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Dream Weaver

Dream Weaver

by Jonathan London, Rocco Baviera (Illustrator)

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Silently, a tiny yellow spider spins her fragile web. As a young boy stops to watch, she crawls along the delicate silken threads, sometimes hanging, sometimes spinning, sometimes staring back. Before the boy knows it, the spider’s world has become his own. . . .


Silently, a tiny yellow spider spins her fragile web. As a young boy stops to watch, she crawls along the delicate silken threads, sometimes hanging, sometimes spinning, sometimes staring back. Before the boy knows it, the spider’s world has become his own. . . .

Editorial Reviews

Publishers Weekly - Publisher's Weekly
This woodland idyll spins the delicate tale of Yellow Spider, an orb weaver. Magnifying the spider's hidden world, London (The Eyes of Gray Wolf) writes his lyric prose in second person ("If you're quiet and listen, maybe you can hear its feet on the sparkling web"), while Bavier (A Boy Called Slow) spotlights the initial spider sighting, then cleverly introduces a boy viewer with whom readers can readily identify. The book thus becomes an invitation into the orb weaver's universe. Here, a snail is gargantuan (it fills an entire spread), and "a raindrop on a fallen leaf is a forest pool." The tranquil, Lilliputian perspective shifts when a hiker charges through, and Baviera shows the spider's web and environs in shambles (and the hiker's footprint in evidence). Undaunted, Yellow Spider "waits, then begins to weave." Bavier's full-bleed, electric, crayon pencil illustrations and telephoto focus heighten the miniature drama. With a palette of primary and secondary shades, Bavier's pictures fairly vibrate with intensity. An addendum, presented as a notebook entry, fills in the scientific details of Yellow Spider. Even reluctant scientists can appreciate this unflinching arachnid hero and may see the world a little differently after viewing it through his eyes. Ages 4-8. (Apr.)
Children's Literature - Susan Fournier
While reading this story, children can use their imaginations to enter the world of a small yellow spider. She is nestled in a web, deep within the forest. If you look at her closely, you can see the world through her eyes. Spinning a web is a wondrous accomplishment. Trapping her prey takes planning and perfect timing. Appreciate and experience the life of a spider by reading the beautiful prose. Learn something new by reading the facts about spiders at the end of the book. When the dream is over you will agree that spiders are truly amazing.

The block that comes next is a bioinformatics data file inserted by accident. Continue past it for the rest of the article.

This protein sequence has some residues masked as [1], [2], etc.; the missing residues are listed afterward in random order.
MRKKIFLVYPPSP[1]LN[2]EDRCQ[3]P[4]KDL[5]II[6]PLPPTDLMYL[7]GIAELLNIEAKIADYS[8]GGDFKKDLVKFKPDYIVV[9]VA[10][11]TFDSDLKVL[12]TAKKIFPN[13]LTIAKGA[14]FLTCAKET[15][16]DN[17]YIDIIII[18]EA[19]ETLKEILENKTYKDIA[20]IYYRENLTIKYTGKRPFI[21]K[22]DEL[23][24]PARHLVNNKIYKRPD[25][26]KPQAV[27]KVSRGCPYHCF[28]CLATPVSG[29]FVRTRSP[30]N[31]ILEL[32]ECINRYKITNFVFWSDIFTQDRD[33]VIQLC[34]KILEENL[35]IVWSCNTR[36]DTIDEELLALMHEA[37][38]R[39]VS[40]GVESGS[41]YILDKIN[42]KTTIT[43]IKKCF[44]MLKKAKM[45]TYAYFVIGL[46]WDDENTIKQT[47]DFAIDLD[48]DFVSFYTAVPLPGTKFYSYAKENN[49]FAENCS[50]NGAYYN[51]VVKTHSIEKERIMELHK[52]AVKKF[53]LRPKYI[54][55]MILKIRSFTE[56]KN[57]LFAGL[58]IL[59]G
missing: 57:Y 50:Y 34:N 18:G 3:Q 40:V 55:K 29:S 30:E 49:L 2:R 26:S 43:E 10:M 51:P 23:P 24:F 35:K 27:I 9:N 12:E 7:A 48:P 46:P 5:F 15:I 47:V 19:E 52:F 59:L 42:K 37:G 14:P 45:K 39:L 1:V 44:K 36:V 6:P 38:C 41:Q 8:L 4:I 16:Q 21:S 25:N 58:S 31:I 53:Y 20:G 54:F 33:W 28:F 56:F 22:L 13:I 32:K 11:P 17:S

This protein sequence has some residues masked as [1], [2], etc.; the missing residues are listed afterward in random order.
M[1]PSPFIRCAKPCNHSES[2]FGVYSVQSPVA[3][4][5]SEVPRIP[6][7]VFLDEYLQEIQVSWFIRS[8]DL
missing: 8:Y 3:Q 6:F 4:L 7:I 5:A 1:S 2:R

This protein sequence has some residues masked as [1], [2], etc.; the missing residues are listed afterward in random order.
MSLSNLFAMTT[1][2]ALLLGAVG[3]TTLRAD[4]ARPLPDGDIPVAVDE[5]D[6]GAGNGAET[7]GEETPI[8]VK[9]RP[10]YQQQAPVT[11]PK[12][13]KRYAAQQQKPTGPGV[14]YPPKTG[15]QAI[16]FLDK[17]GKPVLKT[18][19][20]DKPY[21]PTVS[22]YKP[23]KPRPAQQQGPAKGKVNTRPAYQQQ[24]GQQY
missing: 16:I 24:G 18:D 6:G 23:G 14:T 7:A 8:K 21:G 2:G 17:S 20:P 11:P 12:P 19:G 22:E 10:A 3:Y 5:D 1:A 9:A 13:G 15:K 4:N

School Library Journal
Gr 1-3--Boy meets arachnid in this dreamlike encounter. As a young hiker walks along a path, he spots the tiny creature: "Yellow spider glows like the evening star,/gleaming over the sea/beside the crescent moon." As he looks closer, the illustrations zoom in, providing deep-hued, magnified views of the spider's leafy, insect-filled world. The youngster is shown again at the end of the book, dreaming about his spider-watching day. The poetic text invites readers to participate: "If you're quiet and listen,/maybe you can hear its feet/on the sparkling web." Unfortunately, the accompanying view of the boy in this early scene is jolting, showing a wide-eyed and partial view of his face that suggests fright or horrified amazement rather than a friendly smile. The crayon pencil drawings are painterly in glowing red, green, blue, and yellow. Full-page scenes face white pages of text and lines of yellow type arch artfully across several double-spreads of gigantic snails and leaves. Though the text refers to the tiny size of these creatures, the idea seems to be that viewers are actually trading places and becoming smaller than the insects. It's an evocative and experimental approach that will confuse some readers and appeal to others. The poetic descriptions and impressionistic illustrations are sometimes vague and even contradictory. Still, this is a handsome book and an appreciative tribute to the world of the orb weaver spider. A final page of factual notes about these creatures is included.--Margaret Bush, Simmons College, Boston
Kirkus Reviews
Through the eyes of a curious child, readers observe the behavior of a single yellow spider and his world in a lyrical bedtime story. London's text is gentle and peaceful, chronicling the actions of the spider as his world becomes the child's. The paintings offer a spider's-eye view of a giant snail, deep pools of water droplets, and danger as hikers crash through the woods. At bedtime, the spider weaves his web, calm as a starry night. Baviera's illustrations perfectly convey the poetic tone and tilt of the text, yanking readers right into the tiny milieu. Fascinating and fun spider facts cap off a rare effort where engaging text, distinct illustrations, and smart design jibe perfectly. (Picture book. 4-8)

Product Details

Houghton Mifflin Harcourt
Publication date:
Edition description:
First Edition
Sales rank:
Product dimensions:
9.50(w) x 9.50(h) x 0.41(d)
AD290L (what's this?)
Age Range:
4 - 7 Years

Meet the Author

JONATHAN LONDON has written more than forty books for children, including the eight Froggy books, which were all named IRA-CBC Children's Choices, and his books about fun animal behaviors--Crunch Munch, Snuggle Wuggle, and Wiggle Waggle. He lives with his family in northern California.

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